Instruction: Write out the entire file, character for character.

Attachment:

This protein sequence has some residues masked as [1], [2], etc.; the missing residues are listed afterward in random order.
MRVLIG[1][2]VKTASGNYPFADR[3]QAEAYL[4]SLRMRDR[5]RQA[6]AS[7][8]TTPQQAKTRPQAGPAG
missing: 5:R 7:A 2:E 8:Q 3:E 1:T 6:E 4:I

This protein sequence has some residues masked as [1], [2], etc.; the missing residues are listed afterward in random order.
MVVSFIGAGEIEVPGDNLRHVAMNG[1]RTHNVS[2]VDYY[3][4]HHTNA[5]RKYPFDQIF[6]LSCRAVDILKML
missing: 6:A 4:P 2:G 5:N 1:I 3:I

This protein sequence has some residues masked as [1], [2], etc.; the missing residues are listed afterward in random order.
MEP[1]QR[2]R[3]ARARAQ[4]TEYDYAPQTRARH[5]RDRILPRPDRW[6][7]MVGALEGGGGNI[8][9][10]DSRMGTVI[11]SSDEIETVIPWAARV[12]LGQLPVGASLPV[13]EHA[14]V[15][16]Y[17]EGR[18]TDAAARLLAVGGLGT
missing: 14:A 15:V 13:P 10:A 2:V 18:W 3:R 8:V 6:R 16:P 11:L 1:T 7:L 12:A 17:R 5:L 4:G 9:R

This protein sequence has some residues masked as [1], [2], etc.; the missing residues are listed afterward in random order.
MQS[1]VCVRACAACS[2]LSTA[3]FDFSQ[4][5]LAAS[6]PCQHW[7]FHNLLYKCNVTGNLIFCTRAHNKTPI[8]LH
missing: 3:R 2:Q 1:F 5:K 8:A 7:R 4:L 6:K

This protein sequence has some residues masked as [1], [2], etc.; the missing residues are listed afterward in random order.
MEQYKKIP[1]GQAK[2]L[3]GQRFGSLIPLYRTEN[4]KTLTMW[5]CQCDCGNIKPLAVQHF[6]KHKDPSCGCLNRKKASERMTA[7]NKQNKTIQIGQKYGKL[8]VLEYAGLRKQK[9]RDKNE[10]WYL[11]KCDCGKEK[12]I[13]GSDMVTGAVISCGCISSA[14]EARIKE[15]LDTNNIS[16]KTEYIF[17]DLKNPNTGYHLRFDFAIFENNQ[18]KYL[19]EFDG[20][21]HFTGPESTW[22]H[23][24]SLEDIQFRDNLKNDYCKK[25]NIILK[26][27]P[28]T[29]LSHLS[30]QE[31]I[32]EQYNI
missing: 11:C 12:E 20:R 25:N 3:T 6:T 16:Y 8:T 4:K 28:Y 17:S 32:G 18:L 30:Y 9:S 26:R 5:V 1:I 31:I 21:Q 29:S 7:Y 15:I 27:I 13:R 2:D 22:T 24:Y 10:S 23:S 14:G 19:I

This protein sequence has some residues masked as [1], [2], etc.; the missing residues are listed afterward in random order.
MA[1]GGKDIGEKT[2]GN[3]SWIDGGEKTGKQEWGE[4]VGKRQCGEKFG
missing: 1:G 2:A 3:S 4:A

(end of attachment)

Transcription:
This protein sequence has some residues masked as [1], [2], etc.; the missing residues are listed afterward in random order.
MRVLIG[1][2]VKTASGNYPFADR[3]QAEAYL[4]SLRMRDR[5]RQA[6]AS[7][8]TTPQQAKTRPQAGPAG
missing: 5:R 7:A 2:E 8:Q 3:E 1:T 6:E 4:I

This protein sequence has some residues masked as [1], [2], etc.; the missing residues are listed afterward in random order.
MVVSFIGAGEIEVPGDNLRHVAMNG[1]RTHNVS[2]VDYY[3][4]HHTNA[5]RKYPFDQIF[6]LSCRAVDILKML
missing: 6:A 4:P 2:G 5:N 1:I 3:I

This protein sequence has some residues masked as [1], [2], etc.; the missing residues are listed afterward in random order.
MEP[1]QR[2]R[3]ARARAQ[4]TEYDYAPQTRARH[5]RDRILPRPDRW[6][7]MVGALEGGGGNI[8][9][10]DSRMGTVI[11]SSDEIETVIPWAARV[12]LGQLPVGASLPV[13]EHA[14]V[15][16]Y[17]EGR[18]TDAAARLLAVGGLGT
missing: 14:A 15:V 13:P 10:A 2:V 18:W 3:R 8:V 6:R 16:P 11:L 1:T 7:L 12:A 17:R 5:L 4:G 9:R

This protein sequence has some residues masked as [1], [2], etc.; the missing residues are listed afterward in random order.
MQS[1]VCVRACAACS[2]LSTA[3]FDFSQ[4][5]LAAS[6]PCQHW[7]FHNLLYKCNVTGNLIFCTRAHNKTPI[8]LH
missing: 3:R 2:Q 1:F 5:K 8:A 7:R 4:L 6:K

This protein sequence has some residues masked as [1], [2], etc.; the missing residues are listed afterward in random order.
MEQYKKIP[1]GQAK[2]L[3]GQRFGSLIPLYRTEN[4]KTLTMW[5]CQCDCGNIKPLAVQHF[6]KHKDPSCGCLNRKKASERMTA[7]NKQNKTIQIGQKYGKL[8]VLEYAGLRKQK[9]RDKNE[10]WYL[11]KCDCGKEK[12]I[13]GSDMVTGAVISCGCISSA[14]EARIKE[15]LDTNNIS[16]KTEYIF[17]DLKNPNTGYHLRFDFAIFENNQ[18]KYL[19]EFDG[20][21]HFTGPESTW[22]H[23][24]SLEDIQFRDNLKNDYCKK[25]NIILK[26][27]P[28]T[29]LSHLS[30]QE[31]I[32]EQYNI
missing: 11:C 12:E 20:R 25:N 3:T 6:T 16:Y 8:T 4:K 28:Y 17:S 32:G 18:L 30:Y 9:S 26:R 5:V 1:I 31:I 21:Q 29:S 7:Y 15:I 27:I 13:R 2:D 22:T 24:Y 10:S 23:S 14:G 19:I

This protein sequence has some residues masked as [1], [2], etc.; the missing residues are listed afterward in random order.
MA[1]GGKDIGEKT[2]GN[3]SWIDGGEKTGKQEWGE[4]VGKRQCGEKFG
missing: 1:G 2:A 3:S 4:A